Complaint Alleges That Edison Police Reported Him to Federal Immigration Authorities in Retaliation for His Brutality Complaint
Newark, NJ — Rajnikant Parikh, a former resident of Edison, New Jersey, filed a lawsuit today in New Jersey federal court against the Township of Edison, several officers of the Edison Police Department (EPD), and officers of the U.S. Bureau of Immigration and Customs Enforcement (ICE) for violations of his civil rights stemming from a beating Parikh suffered at the hands of several EPD officers in 2006 and subsequent retaliatory immigration arrest for his complaints regarding the assault. Parikh is represented by the Asian American Legal Defense and Education Fund (AALDEF) and the Law Offices of Ravinder S. Bhalla.
On July 4, 2006, Mr. Parikh was, without provocation, brutally assaulted and arrested by Officer Michael Dotro and other officers of the EPD. The officers repeatedly punched and kicked Parikh in front of his apartment building in Edison, and continued to do so even as he lay handcuffed on the ground. Upon his release from police custody, Mr. Parikh sought medical attention for the numerous physical injuries he suffered from the attack, including bruises and contusions to his back, face, and head, and severe back pain. The next day, Mr. Parikh filed a formal complaint against Officer Dotro and the other EPD officers involved, which triggered an internal investigation by the EPD.
In the weeks that followed, Mr. Parikh made public statements condemning the unlawful conduct of the EPD officers and called for the suspension of Officer Dotro. In addition, Mr. Parikh and other members of the Indian American community began planning and publicizing a peaceful rally to be held on August 2, 2006 to protest the actions of the EPD and Officer Dotro. The Township of Edison has a population of approximately 105,000, 30% of whom are of Asian American descent.
In retaliation for Mr. Parikh’s formal complaint and public statements, Officer Dotro communicated Mr. Parikh’s identity to his brother, Sam Dotro, an attorney at ICE. Together the Dotro brothers investigated Mr. Parikh and coordinated a plan to arrest him on immigration charges. At the rally in Edison on August 2, 2006, Parikh was arrested by ICE agents and, soon after, deported to India.
Mr. Parikh said, “First, I was beaten at the hands of the Edison police for no reason. When I complained and tried to speak out about what happened to me, they reported me to immigration in retaliation. I am being punished for being outspoken about the unjust manner in which the police officers treated me. My entire life has been turned upside down.”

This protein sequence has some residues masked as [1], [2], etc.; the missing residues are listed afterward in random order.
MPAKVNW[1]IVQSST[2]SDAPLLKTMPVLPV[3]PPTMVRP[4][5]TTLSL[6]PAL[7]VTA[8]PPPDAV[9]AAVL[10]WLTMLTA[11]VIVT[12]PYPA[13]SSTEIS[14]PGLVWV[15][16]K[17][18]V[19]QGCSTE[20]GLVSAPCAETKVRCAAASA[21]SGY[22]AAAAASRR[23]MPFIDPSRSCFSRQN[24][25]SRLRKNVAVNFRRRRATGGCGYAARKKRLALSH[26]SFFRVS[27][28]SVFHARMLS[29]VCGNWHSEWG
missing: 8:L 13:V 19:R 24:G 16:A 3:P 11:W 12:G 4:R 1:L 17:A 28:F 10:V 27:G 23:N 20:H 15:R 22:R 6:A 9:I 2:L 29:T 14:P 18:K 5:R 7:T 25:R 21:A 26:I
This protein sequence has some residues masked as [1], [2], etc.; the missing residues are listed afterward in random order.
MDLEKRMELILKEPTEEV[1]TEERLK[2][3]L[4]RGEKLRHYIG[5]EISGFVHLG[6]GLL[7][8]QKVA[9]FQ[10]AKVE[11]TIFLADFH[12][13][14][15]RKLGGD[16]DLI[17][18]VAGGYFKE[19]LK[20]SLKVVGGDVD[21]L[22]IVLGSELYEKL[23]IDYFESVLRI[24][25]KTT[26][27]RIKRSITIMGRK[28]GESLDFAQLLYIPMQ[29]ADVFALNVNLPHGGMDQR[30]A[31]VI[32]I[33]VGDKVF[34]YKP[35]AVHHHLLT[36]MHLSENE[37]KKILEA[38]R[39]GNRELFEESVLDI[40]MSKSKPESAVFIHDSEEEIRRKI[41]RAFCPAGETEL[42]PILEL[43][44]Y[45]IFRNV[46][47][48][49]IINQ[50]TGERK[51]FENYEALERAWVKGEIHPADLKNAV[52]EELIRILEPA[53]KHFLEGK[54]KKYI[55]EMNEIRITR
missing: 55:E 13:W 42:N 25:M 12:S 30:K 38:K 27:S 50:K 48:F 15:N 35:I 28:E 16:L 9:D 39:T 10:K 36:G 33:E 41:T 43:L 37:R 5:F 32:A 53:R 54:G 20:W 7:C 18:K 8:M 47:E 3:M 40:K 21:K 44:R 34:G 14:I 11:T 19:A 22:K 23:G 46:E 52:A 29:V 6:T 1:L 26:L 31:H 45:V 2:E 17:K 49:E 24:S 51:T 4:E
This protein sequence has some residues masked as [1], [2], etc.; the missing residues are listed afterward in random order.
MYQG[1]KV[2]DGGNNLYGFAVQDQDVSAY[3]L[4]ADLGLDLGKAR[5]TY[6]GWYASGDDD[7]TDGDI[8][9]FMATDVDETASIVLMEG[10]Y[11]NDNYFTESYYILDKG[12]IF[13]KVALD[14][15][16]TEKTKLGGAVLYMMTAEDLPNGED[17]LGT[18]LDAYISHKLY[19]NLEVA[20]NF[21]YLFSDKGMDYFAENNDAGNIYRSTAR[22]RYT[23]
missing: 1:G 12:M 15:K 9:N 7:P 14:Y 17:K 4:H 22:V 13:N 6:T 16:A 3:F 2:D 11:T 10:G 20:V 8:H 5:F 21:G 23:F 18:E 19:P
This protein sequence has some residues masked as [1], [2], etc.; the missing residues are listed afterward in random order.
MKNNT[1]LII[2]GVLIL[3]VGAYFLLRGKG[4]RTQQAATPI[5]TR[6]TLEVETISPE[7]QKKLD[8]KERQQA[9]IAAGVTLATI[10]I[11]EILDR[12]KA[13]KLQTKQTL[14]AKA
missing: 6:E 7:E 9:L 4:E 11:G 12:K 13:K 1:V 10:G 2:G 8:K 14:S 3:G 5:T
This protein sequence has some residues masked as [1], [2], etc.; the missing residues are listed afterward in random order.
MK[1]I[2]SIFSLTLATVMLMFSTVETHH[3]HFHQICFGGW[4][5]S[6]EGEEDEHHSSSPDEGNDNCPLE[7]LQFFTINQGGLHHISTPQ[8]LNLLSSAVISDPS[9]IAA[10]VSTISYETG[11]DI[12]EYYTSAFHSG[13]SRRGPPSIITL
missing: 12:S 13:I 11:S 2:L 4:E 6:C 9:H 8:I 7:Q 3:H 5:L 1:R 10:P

Edison cannot stand behind the actions of these officers. If it does, the Township is saying to immigrants that they will face deportation if they choose to assert their constitutionally protected rights, said AALDEF Staff Attorney Tushar J. Sheth.
The lawsuit asserts that Mr. Parikh’s First Amendment “right to petition” the government was violated when Edison police officers reported Mr. Parikh to ICE in retaliation for his complaint and public statements against them. In 2007, a federal court ruled that the right to petition includes an immigrant/s right to file a grievance against the government without facing retaliation by being reported to immigration authorities. The lawsuit also asserts that EPD officers violated Mr. Parikh’s Fourth Amendment right against unreasonable searches and seizures when they brutally assaulted and beat him.
Over the last two years, there has been a growing debate in New Jersey over the role that the State and municipal governments should play in the enforcement of Federal immigration law. Several advocacy groups, including AALDEF, have taken the position that such enforcement inevitably engenders distrust between local government and immigrant residents.
“Mr. Parikh’s situation could have been prevented had Edison Township set a policy prohibiting its police from making immigration-related inquiries,” stated Alexander W. Saingchin, AALDEF Staff Attorney and Equal Justice Works Fellow. “Instead, what occurred only underscores the reason why many immigrants are fearful of seeking help from the police. State and local authorities should leave the enforcement of immigration law to the federal government,” concluded Saingchin.
For more information:
Alexander W. Saingchin
212.966.5932 ext. 207
Tushar J. Sheth
212.966.5932 ext. 220